Intersections of Education for All and the Convention on the Rights of Persons with Disabilities: Explaining the Conflicting International Cadences of Inclusive Schooling
Keywords:Education for All, Convention on the Rights of Persons with Disabilities, international educational governance, inclusive schooling, marginalization, disability.
Intersections of Education for All and the Convention on the Rights of Persons with Disabilities: Explaining the conflicting international cadences of inclusive schooling): Education for All (EFA) was encapsulated in a series of UN summits and conventions throughout the 1990s. In 2000, governments around the world adopted the Dakar Framework that addressed education for both development and the eradication of poverty. In 2006, changes in the global landscape for those with disabilities emerged with the Convention on the Rights of Persons with Disabilities (CRPD). Although the cadences differ, both the CRPD and EFA clearly identify inclusive education as one of the key strategies to address issues of marginalization and exclusion. Yet only 2 to 3 percent of those with disabilities go to school and, in the vast majority of education systems around the world, inclusive schooling remains extremely limited, if not non-existent.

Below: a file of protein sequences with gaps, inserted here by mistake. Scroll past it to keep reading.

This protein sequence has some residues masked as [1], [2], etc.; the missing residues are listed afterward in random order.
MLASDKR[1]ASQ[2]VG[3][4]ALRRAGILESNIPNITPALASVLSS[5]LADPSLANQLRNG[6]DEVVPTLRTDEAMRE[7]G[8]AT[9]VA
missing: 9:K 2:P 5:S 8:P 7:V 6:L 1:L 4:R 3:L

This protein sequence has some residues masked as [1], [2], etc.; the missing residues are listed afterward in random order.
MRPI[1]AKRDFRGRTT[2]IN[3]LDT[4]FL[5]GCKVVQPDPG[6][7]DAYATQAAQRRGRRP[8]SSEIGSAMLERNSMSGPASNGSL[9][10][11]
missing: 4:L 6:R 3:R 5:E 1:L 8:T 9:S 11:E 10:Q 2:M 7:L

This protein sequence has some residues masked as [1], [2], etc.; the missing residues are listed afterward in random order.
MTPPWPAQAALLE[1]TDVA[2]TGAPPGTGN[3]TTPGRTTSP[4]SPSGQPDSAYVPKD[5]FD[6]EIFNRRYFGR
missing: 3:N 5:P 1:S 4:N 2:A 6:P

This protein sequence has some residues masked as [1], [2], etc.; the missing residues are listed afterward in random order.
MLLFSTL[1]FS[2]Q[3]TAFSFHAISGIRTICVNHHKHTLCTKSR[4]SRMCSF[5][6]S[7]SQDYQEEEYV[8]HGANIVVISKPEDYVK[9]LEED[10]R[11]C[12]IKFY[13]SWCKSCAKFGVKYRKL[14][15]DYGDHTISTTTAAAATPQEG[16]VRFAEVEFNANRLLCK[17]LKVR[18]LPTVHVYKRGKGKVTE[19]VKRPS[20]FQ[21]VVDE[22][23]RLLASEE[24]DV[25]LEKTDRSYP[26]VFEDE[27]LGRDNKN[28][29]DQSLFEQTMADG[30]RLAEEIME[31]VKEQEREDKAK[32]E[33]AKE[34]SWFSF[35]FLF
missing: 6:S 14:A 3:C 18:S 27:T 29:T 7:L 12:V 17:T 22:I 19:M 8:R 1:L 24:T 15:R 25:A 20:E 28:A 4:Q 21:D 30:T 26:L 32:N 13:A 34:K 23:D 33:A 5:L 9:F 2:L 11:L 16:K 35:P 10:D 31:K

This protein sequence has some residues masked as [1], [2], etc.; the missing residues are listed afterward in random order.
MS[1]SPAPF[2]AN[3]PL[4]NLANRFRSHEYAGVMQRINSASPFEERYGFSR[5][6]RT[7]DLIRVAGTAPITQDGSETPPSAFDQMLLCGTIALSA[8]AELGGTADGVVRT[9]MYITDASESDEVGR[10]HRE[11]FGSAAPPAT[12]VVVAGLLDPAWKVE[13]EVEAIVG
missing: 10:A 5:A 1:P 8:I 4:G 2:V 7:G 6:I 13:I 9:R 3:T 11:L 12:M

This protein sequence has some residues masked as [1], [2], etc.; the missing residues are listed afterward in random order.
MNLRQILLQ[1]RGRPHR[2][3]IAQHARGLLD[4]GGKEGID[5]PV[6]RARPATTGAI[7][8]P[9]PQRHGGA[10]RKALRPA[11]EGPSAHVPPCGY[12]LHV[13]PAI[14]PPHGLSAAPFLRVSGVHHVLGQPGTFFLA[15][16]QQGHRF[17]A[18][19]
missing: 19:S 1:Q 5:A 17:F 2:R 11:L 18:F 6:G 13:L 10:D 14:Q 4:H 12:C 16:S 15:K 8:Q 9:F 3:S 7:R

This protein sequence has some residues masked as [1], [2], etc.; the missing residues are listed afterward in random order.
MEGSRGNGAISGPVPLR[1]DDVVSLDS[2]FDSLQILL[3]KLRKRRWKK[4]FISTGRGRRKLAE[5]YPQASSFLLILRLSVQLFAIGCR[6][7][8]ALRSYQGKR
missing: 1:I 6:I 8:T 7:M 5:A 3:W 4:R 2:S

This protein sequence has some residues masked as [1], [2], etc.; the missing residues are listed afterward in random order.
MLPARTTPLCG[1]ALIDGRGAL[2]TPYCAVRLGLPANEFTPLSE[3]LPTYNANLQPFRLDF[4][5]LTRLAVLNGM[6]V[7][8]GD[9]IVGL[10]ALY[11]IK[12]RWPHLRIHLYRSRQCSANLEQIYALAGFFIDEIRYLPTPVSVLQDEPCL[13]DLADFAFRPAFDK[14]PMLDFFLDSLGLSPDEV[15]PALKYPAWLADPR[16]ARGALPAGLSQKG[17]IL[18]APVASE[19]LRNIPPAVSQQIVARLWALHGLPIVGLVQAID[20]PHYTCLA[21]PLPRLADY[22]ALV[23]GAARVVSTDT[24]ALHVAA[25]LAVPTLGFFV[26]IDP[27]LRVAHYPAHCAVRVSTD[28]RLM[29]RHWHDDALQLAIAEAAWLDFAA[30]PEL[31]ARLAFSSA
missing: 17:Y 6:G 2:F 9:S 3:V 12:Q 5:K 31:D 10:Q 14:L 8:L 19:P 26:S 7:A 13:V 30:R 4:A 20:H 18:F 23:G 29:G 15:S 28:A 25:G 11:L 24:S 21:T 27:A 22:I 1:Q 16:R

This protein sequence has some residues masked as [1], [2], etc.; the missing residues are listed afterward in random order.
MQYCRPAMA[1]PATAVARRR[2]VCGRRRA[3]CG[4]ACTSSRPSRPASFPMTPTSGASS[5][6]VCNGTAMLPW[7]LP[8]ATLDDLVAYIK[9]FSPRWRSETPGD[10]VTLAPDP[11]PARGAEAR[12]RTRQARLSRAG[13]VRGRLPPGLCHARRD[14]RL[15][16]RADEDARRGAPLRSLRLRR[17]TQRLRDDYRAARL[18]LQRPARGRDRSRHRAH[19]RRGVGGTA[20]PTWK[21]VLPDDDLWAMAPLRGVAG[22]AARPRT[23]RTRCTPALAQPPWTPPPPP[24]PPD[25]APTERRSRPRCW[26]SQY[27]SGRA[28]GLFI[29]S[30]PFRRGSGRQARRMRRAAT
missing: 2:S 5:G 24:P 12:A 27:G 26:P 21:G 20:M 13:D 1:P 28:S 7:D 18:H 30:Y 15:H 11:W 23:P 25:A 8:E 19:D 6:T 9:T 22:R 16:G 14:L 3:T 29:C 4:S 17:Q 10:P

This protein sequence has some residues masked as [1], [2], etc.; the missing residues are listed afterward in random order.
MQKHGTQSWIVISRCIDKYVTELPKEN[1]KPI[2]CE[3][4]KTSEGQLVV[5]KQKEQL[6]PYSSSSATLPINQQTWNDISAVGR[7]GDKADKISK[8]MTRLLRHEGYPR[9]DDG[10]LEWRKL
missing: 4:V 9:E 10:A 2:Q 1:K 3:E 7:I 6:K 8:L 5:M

This paper centers on the CRPD embedded within the universal policy frameworks of Education for All. It explicitly draws attention to contradictions between the universal EFA and the disability-centric CRPD by assessing aspects such as hard-to-reach children, the invisibility of disabled persons on UNESCO’s statistical maps and in development agendas, and increasing segregation. We conclude that although progress of the CRPD is intimately connected to broad global education governance, the treaty is limited in maintaining an effective, proactive position within policy systems where it has constricted formal authority and financing.